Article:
Electrician Talk banner
1 - 7 of 7 Posts

·
Registered
Joined
·
4 Posts
Discussion Starter · #1 ·
I just purchased a used Fluke 123 scope meter so I can check sine waves of DC pulses from a encoder for troubleshooting purposes.
I read the user manual, but I am still a novice at using this meter.
Should I be able to measure VAC and sine waves from a 120 VAC receptacle in my house?
I'm afraid I may have a bad meter.

thanks
 

·
Registered
Joined
·
1,768 Posts
you should be able to measure sine waves by putting the probe tip next to the insulation of a live conductor/power cord. You DO NOT need to touch the probe tips to a live conductor to get a sine wave. You should be able to put the probe tip from channel 1 (or channel "A") up to the insulation, press AUTO, and wait for a few seconds and a waveform should display.

Another safe way to check if the scope inputs are not dead is to make sure the scope channel is set to DC coupling, trigger on auto, and volt/divs around 500mv and then you just connect the negative/"ground" probe terminal to one side of a AA battery and the probe tip to the other side. You should see a "noisy" line go from one level to another, i.e.. 0 volts to 1.5 volts.

If the scopemeter is in good working order they are designed to connect to line-voltage, but if it's not in good working order I wouldn't recommend it. IIRC the 123 has channels fully insulated from each other and from everything else which would let you hook it up in ways that would make the older fluke scopemeters, and most modern benchtop oscilloscopes detonate.

If you wish to buy a scope from ebay make sure you see a waveform displayed in a picture for both channels. If you do not see a waveform assume the inputs are dead. The reliability that you expect from Fluke multimeters doesn't necessarily carry over to rebranded Phillips oscilloscopes. For those I recommend Hewlett Packard/Agilent, tektronix, or something still under warranty.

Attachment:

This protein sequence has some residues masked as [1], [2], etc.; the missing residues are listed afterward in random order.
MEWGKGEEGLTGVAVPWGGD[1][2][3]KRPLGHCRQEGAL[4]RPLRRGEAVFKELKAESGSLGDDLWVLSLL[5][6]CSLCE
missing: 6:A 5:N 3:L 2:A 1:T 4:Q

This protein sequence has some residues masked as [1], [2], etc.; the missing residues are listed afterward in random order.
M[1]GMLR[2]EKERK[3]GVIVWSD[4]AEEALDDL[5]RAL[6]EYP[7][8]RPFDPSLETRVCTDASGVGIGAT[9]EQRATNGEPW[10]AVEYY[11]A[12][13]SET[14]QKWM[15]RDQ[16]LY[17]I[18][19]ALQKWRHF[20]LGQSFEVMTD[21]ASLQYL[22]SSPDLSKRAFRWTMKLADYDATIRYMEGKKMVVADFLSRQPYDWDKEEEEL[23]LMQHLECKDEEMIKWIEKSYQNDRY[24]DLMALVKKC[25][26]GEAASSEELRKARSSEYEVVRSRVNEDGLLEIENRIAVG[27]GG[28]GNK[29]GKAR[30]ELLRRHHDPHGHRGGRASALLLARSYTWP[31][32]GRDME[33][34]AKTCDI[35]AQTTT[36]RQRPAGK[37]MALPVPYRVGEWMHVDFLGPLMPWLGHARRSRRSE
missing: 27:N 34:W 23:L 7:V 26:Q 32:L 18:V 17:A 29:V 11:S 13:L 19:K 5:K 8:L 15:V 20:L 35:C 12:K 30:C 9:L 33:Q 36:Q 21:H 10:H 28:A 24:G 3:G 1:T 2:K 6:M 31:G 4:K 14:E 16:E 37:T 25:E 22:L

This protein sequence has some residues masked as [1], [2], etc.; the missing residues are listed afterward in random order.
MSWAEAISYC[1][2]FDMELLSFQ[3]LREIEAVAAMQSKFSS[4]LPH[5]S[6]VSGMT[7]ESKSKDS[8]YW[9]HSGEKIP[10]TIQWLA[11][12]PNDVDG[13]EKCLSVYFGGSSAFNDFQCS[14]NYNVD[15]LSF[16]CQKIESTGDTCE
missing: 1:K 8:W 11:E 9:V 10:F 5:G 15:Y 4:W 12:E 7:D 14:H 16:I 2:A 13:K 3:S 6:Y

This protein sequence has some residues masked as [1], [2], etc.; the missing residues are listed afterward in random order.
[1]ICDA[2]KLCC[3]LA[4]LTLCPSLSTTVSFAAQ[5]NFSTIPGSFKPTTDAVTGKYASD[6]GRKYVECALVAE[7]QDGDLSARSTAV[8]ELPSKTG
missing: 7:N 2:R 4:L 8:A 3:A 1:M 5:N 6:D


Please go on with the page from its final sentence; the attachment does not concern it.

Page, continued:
·
Registered
Joined
·
1,768 Posts
IIRC these scope meters have 2 scope channels and one multimeter channel. The multimeter can work while the scope channels don't and vice versa. If the scope channels work on DC then you probably have a functioning oscilloscope. Fluke oscilloscopes have a reset function, maybe try resetting it and look for a sine wave on channel a by putting the probe next to a power cord. Don't bother connecting the multimeter probes, I'm only talking about the oscilloscope probes BNCs.
 

·
Registered
Joined
·
4 Posts
Discussion Starter · #6 ·
UCONDUIT,
Sorry to keep bringing up my used 123 scope meter, but I'm not sure if my meter has bad inputs or if I do not have the meter set up right to read AC sine waves.
( Actually, I have never been trained by anyone how to use a fluke 123.)
I reset the meter according to the instructions and it reset successfully.
I set the meter to AUTO and laid the A probe on a energized cord, but didn't measure
anything on the screen.
I have A or B channel set for AC and everything else set for normal.
The TIME set to 10ms/d and volts at 500mV/d.
With my lead A or B in the end of the cord
My sine waves are all square instead of the smooth "hill" shape.
Am I simply not using this meter correctly or do you think the inputs may be fried.
 

·
Registered
Joined
·
1,768 Posts
if you put the tip of the oscilloscope probe (not to be confused with the typical multimeter probes) up to a power cord it should show something. It will not be a smooth sine wave but it should look something like one. A jagged sine wave.

I don't know what you mean by sine waves looking square, as long as they aren't "flat" then that doesn't sound too bad. At 10ms/div you should see around 6 or 7 periods: basically ac line noise. It should increase the closer the probe to a conductor. Think of the scope as a "radio receiver" and the probe tip as an "receiver antenna" and think of every 60-cycle conductor as a "transmitter antenna", the closer you are to wiring the more noise the scope will pick up.

It's a convenient way to establish whether or not the scope is completely dead. For any real measurement the goal is, of course, to minimize any 60-cycle hum.

That said, if your scope isn't picking up anything at all that is a problem. Some Fluke products carry lifetime warranties and are designed and built to last a long, long time. I do not believe that Fluke oscilloscopes are warrantied for very long, and I won't vouch for their quality.

There are other alternatives out there. The only thing really good about the 21st century fluke scopes is that the grounds of each scope terminal is isolated from each other and from the power. On a regular scope if you touch the scope ground to the hot of a 120v receptacle it would (hopefully) trip your circuit breaker because most scope grounds are actually grounded. Scopemeters are designed for making that type of connection because they were meant for measuring line voltage.
 
1 - 7 of 7 Posts
This is an older thread, you may not receive a response, and could be reviving an old thread. Please consider creating a new thread.
Top